Fairly easily indeed for an 8/11 favourite, who led from start to finish for three gruelling, muddy miles. Sherwood himself was part of the Channel 4 commentary team watching his successor that afternoon and stated that, while Desert Orchid had not jumped as aggressively as he could, he had still impressed. The crowd, besotted by adulation, roared their hero over the last and across the line.
A year later, and the Orchid-Dunwoody partnership was back in Middlesex aiming for a record fourth title. Going off at 2/1 favourite, the pair tackled 19 fences with distinctive grace and guile; something which, years down the line, would be replicated by Kauto Star. Only Sabin Du Loir made a real challenge to the great grey that day, but fell when leading seven fences from home.
"The fourth was the most special - it was his fourth King George and he wasn't travelling well through the race," Dunwoody revealed. "Sabin Du Loir made a real good go of him and he fell I think first down the back, six or seven out. Then things changed, he pulled away very easily and beat Toby Tobias by 12 lengths, so it was a good performance."
It wasn't all easy, though. Desert Orchid endured a wild streak during his youth, often proving a troublesome mount with a fiendish temper.
"Probably getting him down to the start was the most difficult thing about riding him," Dunwoody recalled. "He was a bit keen, so you had to take him steady. There was once or twice where he got a bit of a run on. He was a tearaway in his first few runs and then he ended up on the deck a couple of times over hurdles - he was not an easy ride as a young horse. But I had him and he was great."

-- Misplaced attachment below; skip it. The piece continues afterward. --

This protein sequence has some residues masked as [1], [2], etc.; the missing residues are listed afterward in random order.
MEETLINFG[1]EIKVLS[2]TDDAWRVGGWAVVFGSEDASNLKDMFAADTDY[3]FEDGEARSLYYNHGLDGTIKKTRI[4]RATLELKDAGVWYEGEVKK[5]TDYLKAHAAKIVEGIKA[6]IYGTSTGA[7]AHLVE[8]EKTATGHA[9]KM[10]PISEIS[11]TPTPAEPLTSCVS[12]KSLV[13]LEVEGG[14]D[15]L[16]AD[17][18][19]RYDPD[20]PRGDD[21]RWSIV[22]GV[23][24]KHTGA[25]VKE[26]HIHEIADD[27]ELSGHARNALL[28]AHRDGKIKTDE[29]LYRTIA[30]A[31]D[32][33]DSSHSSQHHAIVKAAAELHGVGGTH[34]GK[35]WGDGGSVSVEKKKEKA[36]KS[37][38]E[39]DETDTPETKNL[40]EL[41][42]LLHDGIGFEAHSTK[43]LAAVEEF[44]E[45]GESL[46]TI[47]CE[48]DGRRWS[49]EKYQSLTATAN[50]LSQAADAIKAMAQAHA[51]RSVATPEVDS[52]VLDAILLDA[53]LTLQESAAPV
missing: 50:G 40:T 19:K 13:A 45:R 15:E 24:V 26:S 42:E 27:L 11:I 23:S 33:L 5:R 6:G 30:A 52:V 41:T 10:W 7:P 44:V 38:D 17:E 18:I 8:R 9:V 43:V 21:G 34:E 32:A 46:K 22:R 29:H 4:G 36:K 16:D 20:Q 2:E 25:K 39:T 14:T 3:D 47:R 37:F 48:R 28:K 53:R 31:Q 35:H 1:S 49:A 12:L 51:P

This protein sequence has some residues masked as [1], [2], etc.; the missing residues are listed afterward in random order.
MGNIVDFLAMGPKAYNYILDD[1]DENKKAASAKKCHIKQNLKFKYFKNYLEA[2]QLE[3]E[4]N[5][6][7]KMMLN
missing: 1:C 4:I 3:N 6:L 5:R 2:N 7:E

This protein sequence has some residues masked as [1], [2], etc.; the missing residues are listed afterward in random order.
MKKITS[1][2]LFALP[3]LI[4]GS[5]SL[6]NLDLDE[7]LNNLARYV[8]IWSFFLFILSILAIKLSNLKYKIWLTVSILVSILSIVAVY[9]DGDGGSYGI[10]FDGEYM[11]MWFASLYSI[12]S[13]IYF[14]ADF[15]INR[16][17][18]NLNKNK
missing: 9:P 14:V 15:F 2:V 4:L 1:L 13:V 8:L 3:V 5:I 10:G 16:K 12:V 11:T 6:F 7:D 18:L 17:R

Desert Orchid won the Cheltenham Gold Cup, Tingle Creek Chase, Victor Chandler Chase, Irish Grand National and the Racing Post Chase in his illustrious career. He was given a Timeform rating of 187, currently the sixth best rating of a National Hunt chase horse.
But there was one which always eluded him; Aintree's feature race, the Grand National.
"I'm glad he didn't run the Grand National," Dunwoody, a two-time National winner, admitted. "As much for the race as for him because if something stupid had happened, it would have been terrible not just for all the connections and everybody else, but also the race too. So it was a good decision, the only decision that could have been made.
"I'm not saying he wouldn't have won the race, I'm saying if something stupid had happened - if he had been brought down or a loose horse had run into him or he'd have been hurt somehow, it would have been desperate news for the race as well."
It didn't matter that he was never entered into the most valuable jump race in Europe, for Desert Orchid grasped the attention of a nation every time he pricked his ears. He jumped without the fear of a horse whose career had almost ended before it started. It would take a special horse to eclipse Desert Orchid's record of four King George's, but in 2006 Paul Nicholls produced a blinder.
"I didn't envisage it at the time but everything is there to be beaten and what better horse to do it than Kauto Star," Dunwoody said. "Arkel, Desert Orchid, Kauto Star - they were all top of their generation and it's very difficult to compare one with another. They were three great horses."
Desert Orchid died on November 13, 2006 with a record of 34 wins from 70 starts. Having amassed prize money totalling £654,066, his ashes were buried near his statue at Kempton Park racecourse shortly before the running of the King George VI Chase that year. On December 27, prior to the inaugural race run in his memory, Father David Lupton blessed the ashes in a brief ceremony witnessed by 6,000 people.
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Rob Bartlett is an Assistant Editor for ESPN UK